K.C. Cole, moving force behind the Categorically Not! meetings that Clifford has blogged about, has left an interesting comment on Clifford’s post from September on Point of View. It’s provocative (and I largely agree with it), so I thought I would reproduce it here on the front page.
Now that it’s time for our October Categorically Not!, I finally have a moment to respond to objections some people raised about my September blurb on the subject of Objectivity, or Point of View.
As a journalist who writes about science, I thought my colleagues could learn a thing or two about the nature of “objective truth” from physics. Objectivity is a word that journalists use a lotâ€”but in my experience, scientists don’t, because it’s not a very useful term. Journalists believe that it’s possible (and desirable) to have zero point of viewâ€”that is, to look at the world from some privileged frame through which they see the unvarnished “truth.” What makes science strong, in my opinion, is that it doesn’t fall into that trap. What scientists say is: I made this measurement, and I got this result. Or, I solved an equation, and I got this solution. To say you have a “result” or “solution” without saying how you got it is meaningless. Even when I say the sky is blue, it’s understood that I am a human being whose retina is detecting certain wavelengths of light which are then being interpreted by my human brain in very specific ways. The sky is not “blue” to a snake or a dog or a bee (or if I look through a red filter).
Similarly, if I say the universe was created in a Big Bang (never mind the details) 13 billion or so years ago, there’s no reason anyone should believe me unless I point out that this particular “objective reality” is based on evidence from several very different points of view (cosmic microwave background, expansion, nucleosynthesis….). Journalists often fail to explain thisâ€”which is one reason I believe the whole ID issue has been so badly handled in the press. It’s not enough to say “most scientists think evolution is correct….” That leaves the reader in the position of choosing who to believeâ€”the NAS, or the president, for example. It’s not so difficult, I think, to explain that evolution is an answer to specific questions about the fossil record, morphology, DNA, embryology, etc. But it’s rarely done.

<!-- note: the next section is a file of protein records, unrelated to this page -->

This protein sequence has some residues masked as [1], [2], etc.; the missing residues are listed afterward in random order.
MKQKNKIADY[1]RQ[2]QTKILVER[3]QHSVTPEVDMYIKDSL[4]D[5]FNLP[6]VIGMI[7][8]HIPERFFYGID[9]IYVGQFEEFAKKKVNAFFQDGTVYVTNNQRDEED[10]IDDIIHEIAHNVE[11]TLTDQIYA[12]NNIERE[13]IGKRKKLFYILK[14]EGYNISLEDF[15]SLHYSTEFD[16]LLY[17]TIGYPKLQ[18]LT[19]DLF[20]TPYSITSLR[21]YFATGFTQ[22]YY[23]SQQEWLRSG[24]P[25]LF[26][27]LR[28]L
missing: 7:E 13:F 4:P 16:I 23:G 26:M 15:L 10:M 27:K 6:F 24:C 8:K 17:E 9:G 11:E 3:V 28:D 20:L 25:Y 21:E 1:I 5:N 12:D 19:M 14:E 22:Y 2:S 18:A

What really seemed to get people’s goat (goats?) was my statement that how you look at something determines what you see. I fail to understand the problem. If I look at light with a certain kind of apparatus, it’s a wave; if I look with another, it’s a particle. Reality is always reality, but how we choose to ask the question does determine the answer. So the only way to get an “objective” answer to is say how you asked the question! (And if I’m viewing the world through the eyes of an educated middle aged white woman living in LAâ€”which I amâ€”then I’d better take that into account as well.)
An astronomer friend told me he was upset because my wording played into the hands of the “relativists” (not that kind); that it was understood as “code” to mean “there’s no reality,” or some such. But I’m really tired of other people telling me what my words meanâ€”whether the subject is objectivity, “family values,” “culture of life,” “liberal,” “feminist,” or any of the rest.
So, yes. Objectivityâ€”meaning looking at a situation from a supposedly privileged frame from which you can see the unbiased “truth” â€”is, as I said, “not only unattainable, but intrinsically fraudulent and ultimately counterproductive.” Science understands this; it’s journalism that has the problem.